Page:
Charlie Christians solo on the boogie Grand Slam must
be one of the most underrated of all his solos. All of the critical assessments
Ive read consider it no more than ordinary, but many noted jazz guitarists disagree.
To quote Jim Hall in an interview of about a decade ago referring to when he was
thirteen years old and had been playing guitar for three years: I heard a
recording of Charlies solo on Grand Slam and that was it. Jazz was
going to be my life!
Charles begins his soloswinging fervently as usualwith the same phrasing
that he used on the first take of this tune (this is the second take, which was selected
as the master) but using entirely different notes. He ends, at bar 3, slurring up to
the tonic (F) rather than to the usual third (A). That's followed by a
clever Bb7 line: b7th
(Ab), 8th (Bb),
9th (C), 13th (G), topped by a couple of triplets. On mm 8-9 he plays a figure
thats identical to one he also used on the first takehere its over the
C7, on the other take it was over the Bb7.
The entire second chorus is what really makes this solo so great; its
particularly fascinating from a guitarists point of view. Alternating strings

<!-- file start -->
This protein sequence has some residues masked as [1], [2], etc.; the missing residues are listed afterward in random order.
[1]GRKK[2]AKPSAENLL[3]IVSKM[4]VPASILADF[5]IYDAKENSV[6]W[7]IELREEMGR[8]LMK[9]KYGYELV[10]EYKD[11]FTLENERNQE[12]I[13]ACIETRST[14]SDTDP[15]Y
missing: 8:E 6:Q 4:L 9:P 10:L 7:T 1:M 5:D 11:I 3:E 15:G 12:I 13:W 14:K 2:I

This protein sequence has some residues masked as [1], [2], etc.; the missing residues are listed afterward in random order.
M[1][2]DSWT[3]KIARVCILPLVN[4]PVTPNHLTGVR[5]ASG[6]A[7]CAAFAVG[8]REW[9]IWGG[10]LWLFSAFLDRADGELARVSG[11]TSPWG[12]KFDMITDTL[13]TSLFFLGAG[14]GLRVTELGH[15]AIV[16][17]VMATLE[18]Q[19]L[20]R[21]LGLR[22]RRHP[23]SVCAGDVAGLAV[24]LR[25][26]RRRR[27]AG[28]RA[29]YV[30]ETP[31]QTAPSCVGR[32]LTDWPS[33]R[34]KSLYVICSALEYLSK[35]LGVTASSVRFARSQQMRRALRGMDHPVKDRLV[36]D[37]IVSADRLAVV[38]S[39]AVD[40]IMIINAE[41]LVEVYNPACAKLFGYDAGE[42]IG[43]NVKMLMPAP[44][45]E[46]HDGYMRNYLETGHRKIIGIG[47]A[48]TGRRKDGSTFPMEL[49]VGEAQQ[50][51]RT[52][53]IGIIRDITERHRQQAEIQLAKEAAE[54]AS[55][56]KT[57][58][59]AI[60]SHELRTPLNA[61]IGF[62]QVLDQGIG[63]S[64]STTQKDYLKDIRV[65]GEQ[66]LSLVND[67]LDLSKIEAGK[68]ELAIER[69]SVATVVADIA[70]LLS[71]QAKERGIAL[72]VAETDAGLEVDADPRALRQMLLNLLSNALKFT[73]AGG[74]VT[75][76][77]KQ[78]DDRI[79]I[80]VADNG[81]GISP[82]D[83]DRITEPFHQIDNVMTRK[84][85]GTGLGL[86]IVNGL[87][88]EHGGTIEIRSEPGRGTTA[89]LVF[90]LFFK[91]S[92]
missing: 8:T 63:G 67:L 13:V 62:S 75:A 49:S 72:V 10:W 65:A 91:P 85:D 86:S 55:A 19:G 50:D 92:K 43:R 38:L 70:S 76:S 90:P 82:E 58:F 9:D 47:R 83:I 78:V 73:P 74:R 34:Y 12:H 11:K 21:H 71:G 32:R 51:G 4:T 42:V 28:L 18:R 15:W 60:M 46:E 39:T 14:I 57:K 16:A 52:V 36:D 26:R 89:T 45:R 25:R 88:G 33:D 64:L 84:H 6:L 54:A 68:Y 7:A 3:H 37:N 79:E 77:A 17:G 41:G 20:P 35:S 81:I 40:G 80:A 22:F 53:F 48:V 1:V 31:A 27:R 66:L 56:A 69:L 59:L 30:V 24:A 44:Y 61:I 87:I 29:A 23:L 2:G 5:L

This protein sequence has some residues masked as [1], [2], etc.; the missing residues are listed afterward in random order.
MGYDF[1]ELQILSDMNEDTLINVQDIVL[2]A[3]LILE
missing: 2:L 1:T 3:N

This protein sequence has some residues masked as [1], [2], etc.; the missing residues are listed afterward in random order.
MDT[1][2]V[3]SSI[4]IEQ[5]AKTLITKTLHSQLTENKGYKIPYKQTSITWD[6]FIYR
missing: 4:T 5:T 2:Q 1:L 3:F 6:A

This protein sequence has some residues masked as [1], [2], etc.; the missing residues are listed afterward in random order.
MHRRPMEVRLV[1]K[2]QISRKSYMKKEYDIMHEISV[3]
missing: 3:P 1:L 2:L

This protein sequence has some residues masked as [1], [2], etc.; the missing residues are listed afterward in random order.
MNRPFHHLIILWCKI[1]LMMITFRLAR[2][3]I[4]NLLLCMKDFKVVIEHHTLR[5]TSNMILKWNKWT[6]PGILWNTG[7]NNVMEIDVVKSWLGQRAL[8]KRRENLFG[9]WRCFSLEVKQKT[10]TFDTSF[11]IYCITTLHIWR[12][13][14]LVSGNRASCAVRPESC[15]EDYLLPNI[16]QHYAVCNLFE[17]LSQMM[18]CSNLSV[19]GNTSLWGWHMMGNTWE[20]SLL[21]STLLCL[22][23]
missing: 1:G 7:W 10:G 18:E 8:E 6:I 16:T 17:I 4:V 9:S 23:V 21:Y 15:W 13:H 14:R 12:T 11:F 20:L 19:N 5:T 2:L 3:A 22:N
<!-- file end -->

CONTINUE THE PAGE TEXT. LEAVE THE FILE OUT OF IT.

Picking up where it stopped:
on the off-beat set up a four-note phrase repeated four times, each containing one note a
half-step higher than on the previous one (mm 1-2 of the second chorus). After a
pause, its resolved with a short F7 descending burst. Then, higher up, he
immediately starts a long descending Bb7 run
before ascending to culminate in a brilliant F phrase. Ingenious Fdim7 notes on
alternating strings are followed by a couple of pre-bent Cs (mm 8-10). He ends his
solo with a phrase thats virtually identical to the ending of his solo on an
unreleased, untitled tune (in Db) recorded a week
earlier in the same studio.
I believe its the best of Charles blues solos with the sextet in the
studio: very logically constructed; melodic and bluesy. Its my
favorite of his fast blues solos.